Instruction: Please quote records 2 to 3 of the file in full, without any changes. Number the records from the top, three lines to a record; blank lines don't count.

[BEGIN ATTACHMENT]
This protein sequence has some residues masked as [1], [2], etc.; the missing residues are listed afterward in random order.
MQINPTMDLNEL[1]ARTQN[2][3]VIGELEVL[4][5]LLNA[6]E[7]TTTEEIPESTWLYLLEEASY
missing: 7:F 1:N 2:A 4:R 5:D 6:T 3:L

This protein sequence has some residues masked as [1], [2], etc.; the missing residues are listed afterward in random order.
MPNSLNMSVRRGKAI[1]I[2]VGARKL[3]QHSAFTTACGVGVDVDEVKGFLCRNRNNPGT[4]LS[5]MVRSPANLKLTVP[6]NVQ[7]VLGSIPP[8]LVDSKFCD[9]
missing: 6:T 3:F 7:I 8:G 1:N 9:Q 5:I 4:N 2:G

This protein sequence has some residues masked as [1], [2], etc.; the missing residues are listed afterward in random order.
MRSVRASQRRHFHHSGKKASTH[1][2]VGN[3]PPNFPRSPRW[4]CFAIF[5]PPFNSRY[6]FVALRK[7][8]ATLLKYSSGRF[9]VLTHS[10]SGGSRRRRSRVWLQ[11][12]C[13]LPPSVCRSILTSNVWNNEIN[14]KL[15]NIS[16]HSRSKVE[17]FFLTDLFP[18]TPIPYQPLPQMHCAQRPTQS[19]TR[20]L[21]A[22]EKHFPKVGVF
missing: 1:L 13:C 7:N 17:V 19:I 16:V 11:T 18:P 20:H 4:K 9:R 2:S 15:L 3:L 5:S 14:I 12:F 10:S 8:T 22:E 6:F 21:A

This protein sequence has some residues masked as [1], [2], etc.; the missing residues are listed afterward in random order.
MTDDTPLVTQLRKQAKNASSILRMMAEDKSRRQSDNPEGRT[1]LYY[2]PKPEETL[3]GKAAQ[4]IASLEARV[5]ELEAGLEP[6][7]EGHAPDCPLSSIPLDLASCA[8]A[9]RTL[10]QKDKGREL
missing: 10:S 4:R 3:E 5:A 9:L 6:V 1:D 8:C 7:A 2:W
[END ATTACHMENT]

This protein sequence has some residues masked as [1], [2], etc.; the missing residues are listed afterward in random order.
MPNSLNMSVRRGKAI[1]I[2]VGARKL[3]QHSAFTTACGVGVDVDEVKGFLCRNRNNPGT[4]LS[5]MVRSPANLKLTVP[6]NVQ[7]VLGSIPP[8]LVDSKFCD[9]
missing: 6:T 3:F 7:I 8:G 1:N 9:Q 5:I 4:N 2:G

This protein sequence has some residues masked as [1], [2], etc.; the missing residues are listed afterward in random order.
MRSVRASQRRHFHHSGKKASTH[1][2]VGN[3]PPNFPRSPRW[4]CFAIF[5]PPFNSRY[6]FVALRK[7][8]ATLLKYSSGRF[9]VLTHS[10]SGGSRRRRSRVWLQ[11][12]C[13]LPPSVCRSILTSNVWNNEIN[14]KL[15]NIS[16]HSRSKVE[17]FFLTDLFP[18]TPIPYQPLPQMHCAQRPTQS[19]TR[20]L[21]A[22]EKHFPKVGVF
missing: 1:L 13:C 7:N 17:V 19:I 16:V 11:T 18:P 20:H 4:K 9:R 2:S 15:L 3:L 5:S 14:I 12:F 10:S 8:T 22:E 6:F 21:A